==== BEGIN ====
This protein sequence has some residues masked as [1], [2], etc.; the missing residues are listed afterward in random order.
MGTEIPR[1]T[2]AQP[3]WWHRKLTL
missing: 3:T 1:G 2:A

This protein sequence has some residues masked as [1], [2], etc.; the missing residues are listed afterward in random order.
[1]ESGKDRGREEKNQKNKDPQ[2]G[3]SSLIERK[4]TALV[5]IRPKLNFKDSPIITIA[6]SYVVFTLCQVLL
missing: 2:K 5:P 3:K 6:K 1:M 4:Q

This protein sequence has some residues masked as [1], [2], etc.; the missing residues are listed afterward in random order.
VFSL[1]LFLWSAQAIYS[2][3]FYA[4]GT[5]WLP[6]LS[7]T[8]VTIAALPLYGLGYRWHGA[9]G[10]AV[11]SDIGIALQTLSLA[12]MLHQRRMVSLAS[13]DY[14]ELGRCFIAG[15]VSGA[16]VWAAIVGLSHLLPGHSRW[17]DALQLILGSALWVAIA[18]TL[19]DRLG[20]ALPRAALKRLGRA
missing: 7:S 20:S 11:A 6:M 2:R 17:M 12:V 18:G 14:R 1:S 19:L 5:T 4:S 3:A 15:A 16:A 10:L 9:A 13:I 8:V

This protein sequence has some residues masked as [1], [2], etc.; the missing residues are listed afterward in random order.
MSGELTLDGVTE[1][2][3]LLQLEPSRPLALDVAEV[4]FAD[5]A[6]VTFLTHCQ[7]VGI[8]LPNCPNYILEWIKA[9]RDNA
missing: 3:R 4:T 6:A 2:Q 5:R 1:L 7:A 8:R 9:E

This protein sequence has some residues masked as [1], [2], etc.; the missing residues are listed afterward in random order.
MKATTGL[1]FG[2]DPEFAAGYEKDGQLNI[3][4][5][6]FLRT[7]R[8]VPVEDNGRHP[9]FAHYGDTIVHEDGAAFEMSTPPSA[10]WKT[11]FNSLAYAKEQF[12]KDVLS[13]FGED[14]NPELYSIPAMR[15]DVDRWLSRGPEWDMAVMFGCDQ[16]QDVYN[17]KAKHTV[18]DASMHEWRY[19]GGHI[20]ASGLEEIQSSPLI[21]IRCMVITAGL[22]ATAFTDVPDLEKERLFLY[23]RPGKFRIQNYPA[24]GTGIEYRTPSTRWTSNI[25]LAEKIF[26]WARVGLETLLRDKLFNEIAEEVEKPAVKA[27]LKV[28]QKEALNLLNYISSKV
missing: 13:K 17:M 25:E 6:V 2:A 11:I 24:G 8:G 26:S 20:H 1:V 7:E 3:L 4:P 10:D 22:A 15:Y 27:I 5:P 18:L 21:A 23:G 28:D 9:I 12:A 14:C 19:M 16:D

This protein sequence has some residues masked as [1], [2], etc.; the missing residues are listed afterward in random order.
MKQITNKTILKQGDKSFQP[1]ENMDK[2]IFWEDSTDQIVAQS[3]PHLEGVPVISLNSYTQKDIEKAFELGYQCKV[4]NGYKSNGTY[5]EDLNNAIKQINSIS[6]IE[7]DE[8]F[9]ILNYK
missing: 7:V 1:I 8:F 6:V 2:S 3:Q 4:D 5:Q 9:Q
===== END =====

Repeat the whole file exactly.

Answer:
This protein sequence has some residues masked as [1], [2], etc.; the missing residues are listed afterward in random order.
MGTEIPR[1]T[2]AQP[3]WWHRKLTL
missing: 3:T 1:G 2:A

This protein sequence has some residues masked as [1], [2], etc.; the missing residues are listed afterward in random order.
[1]ESGKDRGREEKNQKNKDPQ[2]G[3]SSLIERK[4]TALV[5]IRPKLNFKDSPIITIA[6]SYVVFTLCQVLL
missing: 2:K 5:P 3:K 6:K 1:M 4:Q

This protein sequence has some residues masked as [1], [2], etc.; the missing residues are listed afterward in random order.
VFSL[1]LFLWSAQAIYS[2][3]FYA[4]GT[5]WLP[6]LS[7]T[8]VTIAALPLYGLGYRWHGA[9]G[10]AV[11]SDIGIALQTLSLA[12]MLHQRRMVSLAS[13]DY[14]ELGRCFIAG[15]VSGA[16]VWAAIVGLSHLLPGHSRW[17]DALQLILGSALWVAIA[18]TL[19]DRLG[20]ALPRAALKRLGRA
missing: 7:S 20:S 11:A 6:M 2:R 17:M 12:V 18:G 14:R 1:S 19:L 5:T 4:S 3:A 15:A 16:A 10:L 9:A 13:I 8:V

This protein sequence has some residues masked as [1], [2], etc.; the missing residues are listed afterward in random order.
MSGELTLDGVTE[1][2][3]LLQLEPSRPLALDVAEV[4]FAD[5]A[6]VTFLTHCQ[7]VGI[8]LPNCPNYILEWIKA[9]RDNA
missing: 3:R 4:T 6:A 2:Q 5:R 1:L 7:A 8:R 9:E

This protein sequence has some residues masked as [1], [2], etc.; the missing residues are listed afterward in random order.
MKATTGL[1]FG[2]DPEFAAGYEKDGQLNI[3][4][5][6]FLRT[7]R[8]VPVEDNGRHP[9]FAHYGDTIVHEDGAAFEMSTPPSA[10]WKT[11]FNSLAYAKEQF[12]KDVLS[13]FGED[14]NPELYSIPAMR[15]DVDRWLSRGPEWDMAVMFGCDQ[16]QDVYN[17]KAKHTV[18]DASMHEWRY[19]GGHI[20]ASGLEEIQSSPLI[21]IRCMVITAGL[22]ATAFTDVPDLEKERLFLY[23]RPGKFRIQNYPA[24]GTGIEYRTPSTRWTSNI[25]LAEKIF[26]WARVGLETLLRDKLFNEIAEEVEKPAVKA[27]LKV[28]QKEALNLLNYISSKV
missing: 13:K 17:M 25:E 6:V 2:A 11:I 24:G 8:G 26:S 20:H 1:V 7:E 3:L 4:P 10:D 22:A 15:Y 27:I 5:P 18:L 21:A 23:G 28:D 9:I 12:A 14:C 19:M 16:D

This protein sequence has some residues masked as [1], [2], etc.; the missing residues are listed afterward in random order.
MKQITNKTILKQGDKSFQP[1]ENMDK[2]IFWEDSTDQIVAQS[3]PHLEGVPVISLNSYTQKDIEKAFELGYQCKV[4]NGYKSNGTY[5]EDLNNAIKQINSIS[6]IE[7]DE[8]F[9]ILNYK
missing: 7:V 1:I 8:F 6:V 2:S 3:Q 4:D 5:Q 9:Q